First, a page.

The reason is to celebrate the birthday of the great character actor, radio actor, and cartoon voice artist Hans Conried. Every movie that day starting with "Dulcy" (1940) features Hans Conried.

 

More info on Hans Conried:

 

http://www.tcm.com/tcmdb/participant.jsp?spid=38081

 

http://www.imdb.com/name/nm0175788/

 

So tune in and celebrate the birthday of Hans Conried on the 15th!

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musicalnovelty:

Thanks for posting this about Hans Conried's birthday. See what I get for not being a current subscriber to Now Playing! I couldn't figure out why this usual, latenight feature suddenly got moved to a prime daytime slot (and also got confused by the strange coincidence that Juke Box Rhythm was originally released in APRIL of 1959). But the fine Mr. Conried was certainly worthy of his honor!

 

I noticed that Juke Box Rhythm - originally a Columbia film - is now owned by Sony Pictures, which also owns the rest of Sam Katzman's Columbia catalog (mostly horror films). It appeared that Sony also gave Juke Box Rhythm more of a sepia tone that I remember in past showings. Maybe this means that it'll someday get a proper DVD, although I don't know what Sony would package it with.

 

For me, one of the most interesting things about Juke Box Rhythm is that, in spite of Sam Katzman being notoriously thrifty in this productions, he ended up with so many talented people for this particular film. Brian Donlevy, in the later years of his career by '59, brought so much dignity and dedication to his simple little role, and it's always nice when a B movie surprises you like this.

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It would be nice if Columbia released "Juke Box Rhythm" in a DVD set. There were several "Rock", "Pop", "Twist", and even mambo, etc. movies made by Columbia from the mid-1950's to early 1960's that would make a good DVD set.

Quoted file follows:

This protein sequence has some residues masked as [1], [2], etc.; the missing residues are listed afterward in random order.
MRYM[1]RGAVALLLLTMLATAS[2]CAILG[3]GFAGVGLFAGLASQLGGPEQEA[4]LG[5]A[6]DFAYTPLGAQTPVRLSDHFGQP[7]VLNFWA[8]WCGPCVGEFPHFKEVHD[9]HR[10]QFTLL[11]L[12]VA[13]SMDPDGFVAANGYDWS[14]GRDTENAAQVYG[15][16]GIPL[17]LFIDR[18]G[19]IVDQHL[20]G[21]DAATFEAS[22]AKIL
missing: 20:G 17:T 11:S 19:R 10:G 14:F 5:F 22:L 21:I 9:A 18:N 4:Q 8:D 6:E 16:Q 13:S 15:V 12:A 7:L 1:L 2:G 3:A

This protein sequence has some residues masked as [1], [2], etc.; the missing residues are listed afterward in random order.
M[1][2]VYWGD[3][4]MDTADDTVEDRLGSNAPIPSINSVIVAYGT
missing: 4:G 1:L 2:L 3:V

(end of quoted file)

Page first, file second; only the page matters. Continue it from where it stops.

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I would take the 1936 "Show Boat", providing it's ever officially released on DVD (hint, hint).

 

On the other hand, a desert island has a lot of sand, and I certainly don't want to get sand all over my DVD's. :)

 

Message was edited by: AlbertCD

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I would choose 'Carousel' with Shirley Jones and Gordon MacRae. The songs, acting and dancing are spectacular. Rodgers and Hammerstein changed the origninal Molinar version to show redemption as Billy comes back to earth to tell his beautiful daughter:

"Walk on, walk on with hope in your heart,

And you'll never walk alone,

You'll never walk alone."

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I would have to take *Gold Diggers of 1933*. It has Dick Powell, my favorite actor, but besides him, it has a lot of other great stars: Ruby Keeler, Joan Blondell, Ned Sparks, Aline MacMahone, Ginger Rogers, Guy Kibbee, etc.

 

And the music! "Torch Song," "In the Shadows," "My Forgotten Man," and my favorite pre-code song "Pettin' in the Park."

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I think, for me, it would definitely be FOR ME AND MY GAL (1942). Lots of reasons. Firstly, I absolutely love Judy-- she was really something else. This film is different from most musicals of the period because the story line is good (don't get bored during the non-musical scenes), movie audiences met Gene Kelly for the first time (although, his role here is very similar to his PAL JOEY role on Broadway). But the one who steals the show is none other than Judy. Her acting ability was wonderful here and if that isn't enough, we have one show-stopping song after another-- Oh, You Beautiful Doll, For Me and My Gal, After You've Gone (what a knockout!), Ballin' the Jack (another knockout), How Ya Gonna Keep 'em Down on the Farm, and lots of others. I watch this gem every time TCM shows it... It just gets better!

 

formeandmygalHALF.jpg

 

Message was edited by: mooveeluvr

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Just about any Rodgers and Hammerstein musical, but if obligated to just one, it would have to be.................The Sound of Music.

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For me, it would have to be West Side Story and South Pacific.

 

West Side Story is a special movie for me, because it's my all time favorite musical and film, hands down, plus I never get tired of seeing it over and over and over again.